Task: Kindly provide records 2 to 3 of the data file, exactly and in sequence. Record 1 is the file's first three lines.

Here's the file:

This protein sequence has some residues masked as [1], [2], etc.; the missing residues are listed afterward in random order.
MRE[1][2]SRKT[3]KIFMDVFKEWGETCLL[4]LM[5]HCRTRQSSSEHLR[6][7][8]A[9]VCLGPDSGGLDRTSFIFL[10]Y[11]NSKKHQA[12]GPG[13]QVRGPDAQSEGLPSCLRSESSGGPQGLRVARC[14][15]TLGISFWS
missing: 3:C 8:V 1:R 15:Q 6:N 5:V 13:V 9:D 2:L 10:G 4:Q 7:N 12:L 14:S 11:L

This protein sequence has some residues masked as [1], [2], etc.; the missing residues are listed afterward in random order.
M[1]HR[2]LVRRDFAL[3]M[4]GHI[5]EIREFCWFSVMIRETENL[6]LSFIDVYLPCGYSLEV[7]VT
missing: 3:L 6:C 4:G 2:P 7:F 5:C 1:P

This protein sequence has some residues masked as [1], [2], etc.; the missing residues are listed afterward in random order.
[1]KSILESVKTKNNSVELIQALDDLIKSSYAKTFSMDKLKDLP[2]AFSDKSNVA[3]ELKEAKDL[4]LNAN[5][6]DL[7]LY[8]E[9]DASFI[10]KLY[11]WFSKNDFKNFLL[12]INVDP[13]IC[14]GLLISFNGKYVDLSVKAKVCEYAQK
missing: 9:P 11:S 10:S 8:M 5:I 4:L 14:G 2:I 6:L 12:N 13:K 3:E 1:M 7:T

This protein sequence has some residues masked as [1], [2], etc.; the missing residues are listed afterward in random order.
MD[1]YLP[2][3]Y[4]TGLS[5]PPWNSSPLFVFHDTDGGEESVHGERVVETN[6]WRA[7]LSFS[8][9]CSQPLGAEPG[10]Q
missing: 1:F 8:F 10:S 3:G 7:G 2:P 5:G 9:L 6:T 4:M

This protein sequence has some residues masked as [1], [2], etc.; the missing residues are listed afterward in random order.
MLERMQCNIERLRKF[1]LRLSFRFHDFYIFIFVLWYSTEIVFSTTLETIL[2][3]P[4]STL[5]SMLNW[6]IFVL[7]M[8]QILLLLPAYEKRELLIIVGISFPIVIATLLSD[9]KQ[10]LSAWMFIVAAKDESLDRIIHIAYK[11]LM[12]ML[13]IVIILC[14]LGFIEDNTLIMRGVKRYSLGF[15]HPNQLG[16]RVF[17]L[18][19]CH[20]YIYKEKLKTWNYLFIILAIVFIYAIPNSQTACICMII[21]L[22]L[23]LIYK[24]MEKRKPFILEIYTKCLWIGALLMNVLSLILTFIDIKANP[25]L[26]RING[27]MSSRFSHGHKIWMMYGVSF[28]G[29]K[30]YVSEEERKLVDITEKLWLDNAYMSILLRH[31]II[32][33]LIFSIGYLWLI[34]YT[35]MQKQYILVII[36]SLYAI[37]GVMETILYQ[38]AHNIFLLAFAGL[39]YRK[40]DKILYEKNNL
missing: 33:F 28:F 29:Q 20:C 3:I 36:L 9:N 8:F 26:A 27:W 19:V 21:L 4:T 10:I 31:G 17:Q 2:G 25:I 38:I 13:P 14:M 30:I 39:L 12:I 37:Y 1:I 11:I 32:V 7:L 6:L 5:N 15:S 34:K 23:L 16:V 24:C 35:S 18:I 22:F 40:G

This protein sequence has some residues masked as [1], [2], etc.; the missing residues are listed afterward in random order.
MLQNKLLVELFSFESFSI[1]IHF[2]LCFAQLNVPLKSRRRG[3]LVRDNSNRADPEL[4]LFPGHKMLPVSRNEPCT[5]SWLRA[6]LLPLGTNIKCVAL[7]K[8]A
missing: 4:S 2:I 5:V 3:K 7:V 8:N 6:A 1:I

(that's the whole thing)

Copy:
This protein sequence has some residues masked as [1], [2], etc.; the missing residues are listed afterward in random order.
M[1]HR[2]LVRRDFAL[3]M[4]GHI[5]EIREFCWFSVMIRETENL[6]LSFIDVYLPCGYSLEV[7]VT
missing: 3:L 6:C 4:G 2:P 7:F 5:C 1:P

This protein sequence has some residues masked as [1], [2], etc.; the missing residues are listed afterward in random order.
[1]KSILESVKTKNNSVELIQALDDLIKSSYAKTFSMDKLKDLP[2]AFSDKSNVA[3]ELKEAKDL[4]LNAN[5][6]DL[7]LY[8]E[9]DASFI[10]KLY[11]WFSKNDFKNFLL[12]INVDP[13]IC[14]GLLISFNGKYVDLSVKAKVCEYAQK
missing: 9:P 11:S 10:S 8:M 5:I 4:L 14:G 2:I 6:L 12:N 13:K 3:E 1:M 7:T